The second thing which we have to consider is the kingdom, for the gospel here spoken of, to characterise it still farther, is called this gospel of the kingdom.
In every kingdom we expect to find a king, and, in ordinary cases, we can know his name, his parentage, his place of residence, and his general character. There is a king at the head of this kingdom concerning which we are
now inquiring, and we can say something about him from the information which he has imparted to us. The king is God himself, known under many names, all having some appropriate signification. Time would be unnecessarily spent at present in collecting these names; though they well deserve our serious attention. Mysterious as it may be to us however, we must not forget, that the Father, the Son, and the Holy Ghost, are among the names which belong to the one true God. Though we can trace the parentage of other kings, this King is without father, without mother, without descent; having neither beginning of days, nor end of life; self-existent, and everlasting. Kings have their royal cities, and their palaces, built at great expense, and abounding with decorations; but the King of kings dwells in the highest heavens, and is present every where. Kings are usually arbitrary, despotic rulers, proud of their authority, and regardless of the rights of their subjects; but this king is the high and holy One of Israel; and the sceptre of his kingdom is a right sceptre.
Kings have subjects, more or less numerous, and of different descriptions; the honorable, and the vile. The subjects of this king are a multitude which no man can number; and though they are not all alike, they differ only as one star differeth from another star in glory. Cherubim, and seraphim, are names given to the high orders of holy beings, but we can have no very clear and distinct idea of their meaning. We talk sometimes of archangels, though it is doubtful whether this is proper, because the bible mentions only one of this name, who is the angel of the covenant, the Son of God. What is especially interesting for us to know is, who of our race, will be allowed to be subjects of this kingdom. It is no uncommon thing for men of the world, when speaking of the death of their friends, to say, without any regard to their character, that they are gone to heaven. But the Bible is the only standard by which we can form a correct judgment. Let us then appeal to it. Know ye not says St. Paul, that the unrighteous shall not inherit the kingdom of God? Be not deceived, neither fornicators, nor idolaters, nor adulterers, nor effeminate, nor abusers of themselves with mankind; Nor thieves, nor covetous, nor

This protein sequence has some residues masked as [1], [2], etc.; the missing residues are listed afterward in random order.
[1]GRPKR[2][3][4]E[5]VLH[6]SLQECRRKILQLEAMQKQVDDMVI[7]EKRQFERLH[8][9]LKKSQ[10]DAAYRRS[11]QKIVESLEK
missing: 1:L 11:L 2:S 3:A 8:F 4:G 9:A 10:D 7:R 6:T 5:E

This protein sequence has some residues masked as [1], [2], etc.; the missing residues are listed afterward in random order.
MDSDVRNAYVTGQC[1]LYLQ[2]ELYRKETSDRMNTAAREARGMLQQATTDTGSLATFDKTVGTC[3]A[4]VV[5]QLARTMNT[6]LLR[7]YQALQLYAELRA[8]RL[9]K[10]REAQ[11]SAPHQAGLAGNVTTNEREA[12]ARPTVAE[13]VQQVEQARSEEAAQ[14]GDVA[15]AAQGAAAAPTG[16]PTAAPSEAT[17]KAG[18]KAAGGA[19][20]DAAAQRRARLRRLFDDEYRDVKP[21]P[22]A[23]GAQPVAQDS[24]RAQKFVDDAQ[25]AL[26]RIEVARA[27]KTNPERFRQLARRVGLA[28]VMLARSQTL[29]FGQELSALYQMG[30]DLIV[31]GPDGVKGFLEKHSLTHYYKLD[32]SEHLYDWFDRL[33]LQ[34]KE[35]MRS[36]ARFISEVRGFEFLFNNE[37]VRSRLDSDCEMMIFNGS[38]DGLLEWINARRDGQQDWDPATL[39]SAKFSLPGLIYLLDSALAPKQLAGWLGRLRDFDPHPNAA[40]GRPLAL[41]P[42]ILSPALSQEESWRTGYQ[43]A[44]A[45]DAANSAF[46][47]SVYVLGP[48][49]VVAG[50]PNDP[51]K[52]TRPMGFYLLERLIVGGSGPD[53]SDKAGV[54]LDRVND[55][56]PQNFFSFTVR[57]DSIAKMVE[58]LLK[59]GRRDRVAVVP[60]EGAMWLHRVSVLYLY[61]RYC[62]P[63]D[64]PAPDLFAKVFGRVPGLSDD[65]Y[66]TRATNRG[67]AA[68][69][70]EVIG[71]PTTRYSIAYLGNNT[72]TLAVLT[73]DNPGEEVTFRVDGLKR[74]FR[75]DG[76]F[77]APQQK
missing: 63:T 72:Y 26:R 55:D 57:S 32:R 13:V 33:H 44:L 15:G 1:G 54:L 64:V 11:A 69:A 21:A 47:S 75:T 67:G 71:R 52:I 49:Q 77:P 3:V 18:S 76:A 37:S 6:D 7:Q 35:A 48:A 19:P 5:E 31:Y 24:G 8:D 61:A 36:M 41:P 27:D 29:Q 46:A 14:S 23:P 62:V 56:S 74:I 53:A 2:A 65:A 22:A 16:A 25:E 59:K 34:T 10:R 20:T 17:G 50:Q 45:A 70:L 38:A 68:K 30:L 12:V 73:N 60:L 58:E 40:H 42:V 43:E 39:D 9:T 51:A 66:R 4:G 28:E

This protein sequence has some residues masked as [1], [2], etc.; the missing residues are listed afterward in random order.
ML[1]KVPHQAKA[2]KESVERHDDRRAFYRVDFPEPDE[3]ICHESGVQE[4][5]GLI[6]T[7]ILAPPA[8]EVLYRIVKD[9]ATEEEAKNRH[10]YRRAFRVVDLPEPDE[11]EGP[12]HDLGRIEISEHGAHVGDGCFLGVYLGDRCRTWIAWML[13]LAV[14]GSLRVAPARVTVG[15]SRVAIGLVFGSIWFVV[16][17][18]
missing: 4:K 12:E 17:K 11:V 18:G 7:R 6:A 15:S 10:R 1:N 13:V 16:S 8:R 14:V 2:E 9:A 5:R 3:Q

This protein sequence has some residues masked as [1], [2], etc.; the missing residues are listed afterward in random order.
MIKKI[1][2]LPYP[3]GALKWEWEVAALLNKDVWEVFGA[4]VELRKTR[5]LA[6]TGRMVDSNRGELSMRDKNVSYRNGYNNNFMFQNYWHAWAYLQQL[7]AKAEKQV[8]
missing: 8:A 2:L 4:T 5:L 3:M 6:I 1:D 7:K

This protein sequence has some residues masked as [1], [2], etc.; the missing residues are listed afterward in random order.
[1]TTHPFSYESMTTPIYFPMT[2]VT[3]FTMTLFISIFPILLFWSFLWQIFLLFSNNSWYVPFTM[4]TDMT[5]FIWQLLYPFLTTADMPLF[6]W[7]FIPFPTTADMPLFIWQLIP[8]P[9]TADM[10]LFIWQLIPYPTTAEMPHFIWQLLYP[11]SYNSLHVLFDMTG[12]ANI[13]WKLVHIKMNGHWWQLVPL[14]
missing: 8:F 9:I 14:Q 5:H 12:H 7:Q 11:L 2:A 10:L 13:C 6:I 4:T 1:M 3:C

drunkards, nor revilers, nor extortioners, shall inherit the kingdom of God.
If we had only this passage upon the subject, persons not chargeable with any gross immortalities, might draw up a conclusion too favorable with respect to themselves. But there are other passages in abundance, and they ought all to be consulted. Our Savior's discourse with Nicodemus, recorded in the third chapter of St. John's gospel, contains so much, that we need look no farther for information. If a man cannot see the kingdom of heaven without being born again, we deceive ourselves, if we expect to become subjects of that kingdom in any other way.